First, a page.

What now? Is it over? Hardly. Right? I don’t want it to be over. Not by a long shot. I will keep running. I get to. I want to. It’s my pleasure. In fact, even in the run up (no pun intended) to Saturday morning, as I occasionally felt overwhelmed by my emotions or the activity around me, I would blurt out to someone, anyone, “all I want to really do is be on the course on Saturday morning, I want to go for my run, I want to feel what it is that got me started doing any of this in the first place.”

I ran with my hospital ID bracelet on my left shoe, timing chip on my right. Trippy to look down occasionally and see it there, reminding me of how very far I’ve come, and what this journey means and what I still can be challenged by. 10 years TO THE WEEK ITSELF I was in the hospital, I’m running #50. Holy Shit. It also did not escape me that the date on my hospital id bracelet from UCSF was October 5 2006 (via the ER to start an 8 day stint) which, unplanned, was the same day I flew from CA to NY for this 50th. 10 years apart. One was entering the hospital, one was flying out to a new next step.

Every time I felt anxiety or nerves before the race on Saturday, someone would say “you’ve done this 49 times before, you know how to do this!” And it would help me exhale.

My favorite number 8…the house number on the VRBO we rented in Brooklyn was 44. Added together is 8. So there’s that.

The lead singer at the post-race finish blurting out as we’re all standing there that really, it’s not half of anything. It’s a whole frickin distance, a whole race. It’s like he was reading my mind.
So much emotion that came through the lead up. Including joy, massive gratitude, sadness. And cried myself a bit to sleep the night before, tears streaming out the sides of my eyes and pooling in my ears. But it’s ok. I wanted to release that. And. The emotions of Saturday morning were nearly all pure joy, happiness, delight. I cried far less than I thought I would and stayed in the moment appreciating it all as much as I possibly could.

Had Dawn write HALF and #50 on my left and right calves – then when I had decided to walk for a bit, to take it in, slow it down, enjoy it, a runner passed by, gently clapped me on the left shoulder and said “you got this, almost there, go 50!”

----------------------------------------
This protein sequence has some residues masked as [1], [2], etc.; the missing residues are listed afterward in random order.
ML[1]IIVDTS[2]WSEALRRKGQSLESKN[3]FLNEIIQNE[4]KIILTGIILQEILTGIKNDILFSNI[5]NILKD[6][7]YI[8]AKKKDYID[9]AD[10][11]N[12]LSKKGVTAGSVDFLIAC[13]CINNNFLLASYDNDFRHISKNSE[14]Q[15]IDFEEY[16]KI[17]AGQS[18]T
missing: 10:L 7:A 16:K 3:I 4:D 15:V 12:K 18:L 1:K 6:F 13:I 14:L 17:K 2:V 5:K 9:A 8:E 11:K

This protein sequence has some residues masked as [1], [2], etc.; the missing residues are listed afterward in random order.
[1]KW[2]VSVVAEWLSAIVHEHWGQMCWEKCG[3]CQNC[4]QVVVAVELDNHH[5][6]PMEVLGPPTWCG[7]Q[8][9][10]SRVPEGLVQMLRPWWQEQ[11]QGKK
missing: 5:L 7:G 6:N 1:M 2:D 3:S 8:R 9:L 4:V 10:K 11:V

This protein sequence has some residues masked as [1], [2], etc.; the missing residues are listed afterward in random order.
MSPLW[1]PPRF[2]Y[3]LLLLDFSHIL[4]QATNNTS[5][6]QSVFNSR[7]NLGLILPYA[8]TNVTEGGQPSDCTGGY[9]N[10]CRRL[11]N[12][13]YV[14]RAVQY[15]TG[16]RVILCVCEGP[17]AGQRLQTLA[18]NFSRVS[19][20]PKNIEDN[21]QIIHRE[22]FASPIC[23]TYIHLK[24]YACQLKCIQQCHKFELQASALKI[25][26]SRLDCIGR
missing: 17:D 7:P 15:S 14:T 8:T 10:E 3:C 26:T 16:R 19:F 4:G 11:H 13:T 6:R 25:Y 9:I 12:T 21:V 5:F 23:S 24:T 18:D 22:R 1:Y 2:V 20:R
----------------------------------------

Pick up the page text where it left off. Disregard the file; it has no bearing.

Can’t lie – one of the smelliest race courses ever. And I don’t mean sweat. My fellow runners Sara and Jimmy mentioned it, unprompted, too. Also known as it smelled like poo for 70% of the race. If that doesn’t make you run faster, to get away from it, I don’t know what will.

Forgot to play “Gonna Fly Now” on the way in, distracted by so many awesome things. And somehow it worked, cause sitting in an Uber SUV with 6 of your friends and playing it in the car for all post-race made better sense.

Gonna say something that might make you roll your eyes or flip me off. I still don’t think of myself as a runner. That might sound crazy but it’s part of this journey that I bring with me. Sure, I’ve crossed 50 finish lines and I get the absurdity of that statement. And here’s what I was reminded of recently – comparison is the thief of joy. The reason I don’t think of myself as a runner is because I compare myself to the accomplishments of others. And then I feel like an imposter runner. She’s running 15 in one year. He’s run 47 in four years. She’s running fulls and halfs and ultras. He’s older and faster than me. They’ve run 100 marathons. And so much more that I’ve beat myself up about and allowed to diminish what I have done, how I have done it. But by sharing, and maybe normalizing it a bit, perhaps it releases.

I thought about Chris a lot, knowing that without a doubt, he too would’ve made the effort to be in NY for this milestone, to support and celebrate. And so when I saw more Penske trucks and vans than I’ve seen along a course, I knew he was there in his way. And my dad too – no doubt he was there with me, he is a big part of why I do what I do in the first place, having battled decades of his own autoimmunity.

Couldn’t help but laugh at the timing of my playlist – and a song that’s new to the queue. I’d toughed it out through about 8-9 miles and at the next water station I decided to pull up and walk through it while grabbing some water. As the song I was listening to wound down, right as I’m debating how much more to walk, “Won’t Stop Running” starts it’s very obvious-to-me beginning and I laugh out loud and thing “well, okay, guess it’s time to start running again right now!”

Lastly, I got to raise a good amount of money for Operation Shooting Star. Maybe it will make a real difference. And not only did I get to raise money, but connected with dynamic, strong, funny, fighter girl, ai warrior, badass Audrey. Who no doubt will be in my life going forward – I not only raised money but gained a friend and collaborator. Watch out world, this team is making a impact.

There’s more write up to come – I’ve been tracking all the life that happened and miles run and cities experienced in the 6.5 years, oh yeah, and am writing a book. And I’ll be answering a popular question – would I do this all again knowing what I know? And in case you were wondering – no, I won’t stop running.